Moving between American independent film and Hollywood film has been something
of an effortless journey for Ms. Tomei, who has played a diversity of roles
ranging from a Cuban prostitute in Mira Nair's "The Perez Family" to perplexed
journalist in this year's film "War, Inc." Besides her role as Mona Lisa
Vito in "My Cousin Vinny", Ms. Tomei has stood out in Hollywood hits like "Anger
Management" and "Wild Hogs", and independent films such as "In The Bedroom" and
"Before The Devil Knows You're Dead", the latter two films for which she
received plaudits, including a second best supporting Oscar nomination, this
time for her work in "In The Bedroom". Along with her work on the Broadway
stage, Ms. Tomei has amassed a resume of credentials in a relatively short
period of time, working alongside such actors as Mel Gibson, Helen Hunt, Sissy
Spacek and Philip Seymour Hoffman, all fellow Oscar winners.
Speaking of Oscar, what does Marisa Tomei think about what winning him brings:
blessing or curse?
"It definitely comes down on the side of blessing. It has some challenges,
but overall it's a good thing and it's -- I don't know, I guess for every single
person it would be different. It depends when it comes in your life, at
what point in your career, and for me I would just say that for me it was kind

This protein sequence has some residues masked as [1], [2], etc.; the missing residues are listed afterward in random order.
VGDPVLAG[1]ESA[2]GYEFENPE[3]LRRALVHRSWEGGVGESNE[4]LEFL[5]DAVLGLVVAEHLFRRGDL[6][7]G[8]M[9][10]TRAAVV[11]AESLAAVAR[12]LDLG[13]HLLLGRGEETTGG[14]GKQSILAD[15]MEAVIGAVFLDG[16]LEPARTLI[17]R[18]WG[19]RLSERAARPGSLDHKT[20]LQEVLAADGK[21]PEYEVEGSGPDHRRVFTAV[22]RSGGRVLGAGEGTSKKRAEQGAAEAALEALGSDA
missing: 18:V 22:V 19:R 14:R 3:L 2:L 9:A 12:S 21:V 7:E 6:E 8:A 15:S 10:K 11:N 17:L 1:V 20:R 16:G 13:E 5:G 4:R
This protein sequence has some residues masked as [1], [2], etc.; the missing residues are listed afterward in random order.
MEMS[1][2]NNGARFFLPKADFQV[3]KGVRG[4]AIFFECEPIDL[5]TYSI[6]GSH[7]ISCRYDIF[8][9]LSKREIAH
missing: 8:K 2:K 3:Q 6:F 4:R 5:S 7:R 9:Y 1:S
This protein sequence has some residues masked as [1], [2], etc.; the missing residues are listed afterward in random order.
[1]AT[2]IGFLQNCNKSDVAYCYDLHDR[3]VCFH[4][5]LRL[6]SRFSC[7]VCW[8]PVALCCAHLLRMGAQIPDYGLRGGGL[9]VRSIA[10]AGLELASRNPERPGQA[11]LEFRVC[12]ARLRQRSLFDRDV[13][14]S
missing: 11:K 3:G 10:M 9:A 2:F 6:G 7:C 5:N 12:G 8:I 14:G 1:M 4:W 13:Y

of overwhelming. And it was . . . I had to -- I didn't really know
anything about Hollywood, or Hollywood politics -- even beyond that, which is
more important is that I didn't really have a vision for myself. I was
just still in the phase of acting where I was like, 'just give me a job and just
let me do my best', and I didn't really have a long-term 'this is what I'd like
to put out' -- I didn't even have like a 'these are the directors I want to work
with' . . . so it was kind of a naivete that I think is a good thing to have,
but at times it was also overwhelming on a lot of levels," said Ms. Tomei, who
elaborates on this in the audio segment below.
"The Wrestler" opens in New York and Los Angeles on December 17, and opens in
San Francisco on December 25. The film, which is directed by Darren Aronofsky ("∏", "Requiem For A Dream", "The Fountain"), expands its release into
Canada and the rest of the United States in mid-January.
Excerpts From the conversation With Marisa Tomei, star of the film "The